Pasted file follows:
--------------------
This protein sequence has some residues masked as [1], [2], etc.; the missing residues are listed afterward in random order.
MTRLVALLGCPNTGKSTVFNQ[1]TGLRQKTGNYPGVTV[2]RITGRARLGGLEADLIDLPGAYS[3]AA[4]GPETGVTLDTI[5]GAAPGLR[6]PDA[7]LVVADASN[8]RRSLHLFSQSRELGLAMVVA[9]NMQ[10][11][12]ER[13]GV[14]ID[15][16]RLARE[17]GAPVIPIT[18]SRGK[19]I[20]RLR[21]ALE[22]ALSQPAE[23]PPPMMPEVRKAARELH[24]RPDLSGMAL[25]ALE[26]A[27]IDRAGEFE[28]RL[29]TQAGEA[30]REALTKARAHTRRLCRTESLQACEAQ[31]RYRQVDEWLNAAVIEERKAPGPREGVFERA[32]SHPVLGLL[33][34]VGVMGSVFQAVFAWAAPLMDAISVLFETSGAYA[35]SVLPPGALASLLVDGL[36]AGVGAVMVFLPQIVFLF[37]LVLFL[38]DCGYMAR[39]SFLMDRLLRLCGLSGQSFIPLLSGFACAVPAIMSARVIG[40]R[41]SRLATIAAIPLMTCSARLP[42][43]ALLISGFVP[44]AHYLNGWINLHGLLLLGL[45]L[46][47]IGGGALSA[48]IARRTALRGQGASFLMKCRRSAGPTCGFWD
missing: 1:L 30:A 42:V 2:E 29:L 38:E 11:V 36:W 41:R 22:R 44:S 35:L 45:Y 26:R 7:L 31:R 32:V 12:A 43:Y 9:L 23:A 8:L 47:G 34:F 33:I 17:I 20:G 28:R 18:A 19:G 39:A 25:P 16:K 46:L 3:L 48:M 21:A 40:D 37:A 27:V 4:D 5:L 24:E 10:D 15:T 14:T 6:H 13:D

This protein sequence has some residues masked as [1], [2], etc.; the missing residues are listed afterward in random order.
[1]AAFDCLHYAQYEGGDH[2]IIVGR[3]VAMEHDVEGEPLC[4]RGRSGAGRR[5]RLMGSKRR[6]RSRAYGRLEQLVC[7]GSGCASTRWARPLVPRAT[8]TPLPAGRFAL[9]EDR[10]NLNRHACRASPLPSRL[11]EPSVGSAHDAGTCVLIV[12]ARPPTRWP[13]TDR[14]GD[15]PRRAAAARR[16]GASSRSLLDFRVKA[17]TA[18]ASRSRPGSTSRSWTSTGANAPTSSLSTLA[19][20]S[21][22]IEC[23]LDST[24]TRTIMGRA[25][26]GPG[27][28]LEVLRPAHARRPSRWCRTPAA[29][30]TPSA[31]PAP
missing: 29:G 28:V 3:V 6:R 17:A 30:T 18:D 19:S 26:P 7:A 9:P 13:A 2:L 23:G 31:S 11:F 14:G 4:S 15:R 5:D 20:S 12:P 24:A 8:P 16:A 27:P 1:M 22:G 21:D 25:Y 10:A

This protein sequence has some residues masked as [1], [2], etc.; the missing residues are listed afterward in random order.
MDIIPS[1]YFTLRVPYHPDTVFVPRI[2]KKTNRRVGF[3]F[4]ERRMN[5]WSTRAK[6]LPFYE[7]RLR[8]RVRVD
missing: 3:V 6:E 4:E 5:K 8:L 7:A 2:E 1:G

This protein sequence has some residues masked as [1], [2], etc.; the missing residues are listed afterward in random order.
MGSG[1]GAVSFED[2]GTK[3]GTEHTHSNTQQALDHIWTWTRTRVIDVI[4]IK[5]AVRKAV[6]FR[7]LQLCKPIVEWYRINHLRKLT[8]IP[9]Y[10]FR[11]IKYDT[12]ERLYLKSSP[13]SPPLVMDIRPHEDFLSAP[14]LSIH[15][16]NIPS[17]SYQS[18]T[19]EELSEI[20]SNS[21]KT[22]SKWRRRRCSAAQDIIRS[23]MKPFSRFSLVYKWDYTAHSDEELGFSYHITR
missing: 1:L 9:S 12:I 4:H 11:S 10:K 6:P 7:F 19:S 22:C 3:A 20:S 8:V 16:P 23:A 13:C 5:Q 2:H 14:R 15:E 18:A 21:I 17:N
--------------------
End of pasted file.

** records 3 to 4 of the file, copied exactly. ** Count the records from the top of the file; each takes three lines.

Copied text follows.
This protein sequence has some residues masked as [1], [2], etc.; the missing residues are listed afterward in random order.
MDIIPS[1]YFTLRVPYHPDTVFVPRI[2]KKTNRRVGF[3]F[4]ERRMN[5]WSTRAK[6]LPFYE[7]RLR[8]RVRVD
missing: 3:V 6:E 4:E 5:K 8:L 7:A 2:E 1:G

This protein sequence has some residues masked as [1], [2], etc.; the missing residues are listed afterward in random order.
MGSG[1]GAVSFED[2]GTK[3]GTEHTHSNTQQALDHIWTWTRTRVIDVI[4]IK[5]AVRKAV[6]FR[7]LQLCKPIVEWYRINHLRKLT[8]IP[9]Y[10]FR[11]IKYDT[12]ERLYLKSSP[13]SPPLVMDIRPHEDFLSAP[14]LSIH[15][16]NIPS[17]SYQS[18]T[19]EELSEI[20]SNS[21]KT[22]SKWRRRRCSAAQDIIRS[23]MKPFSRFSLVYKWDYTAHSDEELGFSYHITR
missing: 1:L 9:S 12:I 4:H 11:S 10:K 6:P 7:F 19:S 22:C 3:A 20:S 8:V 16:P 23:A 13:C 5:Q 2:H 14:R 15:E 18:A 21:I 17:N